26. @conor – Completely agree that the main issue is distribution.  The reason I stopped reading comics for years was that I moved during the switch to the direct market.  The closest comic shop went from 20 minutes away to 45-60 minutes away.  I still to this day feel like was pushed out as a reader since I couldn’t go to the local drug store and buy them from the spinner rack.

    But take that out of the equation and it’s still an issue.  The reason I bring it up is that I couldn’t get some of my friends to try Batman and Robin because it wasn’t Bruce Wayne.  I know it’s not a fantastic example since these are only a few people I know, but I completely removed the issue of distribution for them.  I was willing to pick up their books and unfortunately they thought it was too confusing.  Even with the simple explanation of "Bruce is dead, Dick Grayson the original Robin is Batman now. It’s fun"

    I liken it to the fact that people don’t buy any of the DC animated features unless it has Superman or Batman on the cover.  There’s no issue of distribution there.  People just don’t like the unknown sometimes.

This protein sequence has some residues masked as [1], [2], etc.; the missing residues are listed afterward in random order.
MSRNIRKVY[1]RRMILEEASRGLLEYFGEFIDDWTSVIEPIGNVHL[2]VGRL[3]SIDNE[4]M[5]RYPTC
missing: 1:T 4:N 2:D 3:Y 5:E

27. Today, I was at Target. They had a promotion for True Blood that was buy the show on DVD & one of the books & get a $5 gift card. Seems like with better distribution, the big two could do something really similar to this with their movies & graphic novels.

  28. I think one of the reasons The Watchmen sold well was because a lot of the promotion spoke of that book in particular where as with Iron Man and Batman or Siider-Man or X-men ect, they never mentioned it was inspired by such and such a storyline. People knew what to demand at Borders when it came to Watchmen.

    "I want Watchmen"
    "here you go!"

    As opposed to

    "I want Iron Man"
    "which one?"

    But you touched on that.

    I have no doubt we are seeing an increase (you mentioned the trades) and that we will continue seeing one. There is money to be made therefore money will get made. If Marvel will stoop so low as to pimp silver foil variants of a Rob Liefeld Cable book, they will certainly find a way to promote comics via movies.

  29. I think its a combination of lack of cross promotion and availability to the common person.  Doesn’t Archie outsell most superhero books due to availabilty?

  30. @tomdpimp Really? Archie? I want to see some numbers on that. That would be really cool actually.